Kristofor Husted

Harvest Public Media Reporter

Before joining KBIA in July 2012, Kristofor Husted reported for the science desk at NPR in Washington. There, he covered health, food and environmental issues. His work has appeared on NPR’s health and food blogs, as well as with WNYC, WBEZ and KPCC, among other member stations. As a multimedia journalist, he's covered topics ranging from the King salmon collapse in Northern California to the shutdown of a pollution-spewing coal plant in Virginia. His short documentary, “Angela’s Garden,” was nominated for a NATAS Student Achievement Award by the Television Academy.

Husted was born in Napa, Calif., and received his B.S. in cell biology from UC Davis, where he also played NCAA water polo. He earned an M.S. in journalism from Medill at Northwestern University, where he was honored as a Comer scholar for environmental journalism. 

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jeremy.wilburn / Flickr

Students in the Columbia Public School system who took Advanced Placement exams in 2012 outscored their peers across Missouri. Some of the district’s highest scores came in Psychology and Biology.

Regional news coverage from the KBIA newsroom, including:

  • Sen. McCaskill roots out wasteful wartime spending
  • More Mo. youth covered by health insurance
  • Planned Parenthood supporters deliver petition to Rep. Akin

Adam Procter / Flickr

Updated 8/29/12 3:00 p.m.

The University of Missouri says it will keep its academic publishing business open and drop plans for a new reimagined publishing operation.

Regional news coverage from the KBIA newsroom, including:

  • New state laws take effect Tuesday
  • Rep. Akin reiterates stance on abortion, Sen. McCaskill talks veteran affairs
  • First Mo. death from West Nile

Kristian Molhave / Opensource Handbook of Nanoscience and Nanotechnology

When fresh water animals, such as worms and mussels, were exposed to water loaded with carbon nanotubes, their health suffered, according to a new study published in the journal Environmental Toxicology and Chemistry. In fact, the bottom-dwelling critters didn’t grow as quickly and they didn’t survive as long as their counterparts living in cleaner water.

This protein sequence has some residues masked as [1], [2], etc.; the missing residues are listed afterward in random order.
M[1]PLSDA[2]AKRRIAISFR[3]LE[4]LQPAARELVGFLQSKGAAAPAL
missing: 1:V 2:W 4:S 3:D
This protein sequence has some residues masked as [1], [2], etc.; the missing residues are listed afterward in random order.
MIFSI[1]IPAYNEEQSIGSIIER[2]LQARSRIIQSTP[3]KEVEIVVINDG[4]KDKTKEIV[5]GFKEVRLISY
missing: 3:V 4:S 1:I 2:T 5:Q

Regional news coverage from the KBIA newsroom, including:

  • Apologetic Rep. Todd Akin chastised for "legitimate rape" comment
  • Sen. Claire McCaskill: Akin should be allowed to stay in race
  • MU enrollment numbers are up

Regional news coverage from the KBIA newsroom, including:

  • Missouri receives $6 million for transportation projects
  • Health care measure's language battled over in court
  • Quicksand popping up along rivers

As public school starts Thursday in both Columbia and Jefferson City, those school districts are dealing with a surge in student enrollment. To deal with this, the districts have hired several teachers at the last minute to maintain a healthy ratio of students to instructors.

Although enrollment numbers are expected to fluctuate for the next few weeks, Columbia and Jefferson City have added several teachers at the elementary level to accommodate the influx of younger students.

Camille Phillips / KBIA

The Missouri Department of Elementary and Secondary Education released the state’s 2012 school test scores Tuesday. And while the data show a small but fairly consistent improvement across most subjects, Columbia still has some work to do in a few categories.

The Missouri Assessment Program, or MAP, tests students from third grade through high school in areas such as communication arts, math and science. For the 2012 school year, the Columbia district met all 14 state standards to remain an accredited district.

Ben Skirvin / WFIU

A Missouri County jail inmate is back in custody after hijacking a car from a sheriff’s deputy.

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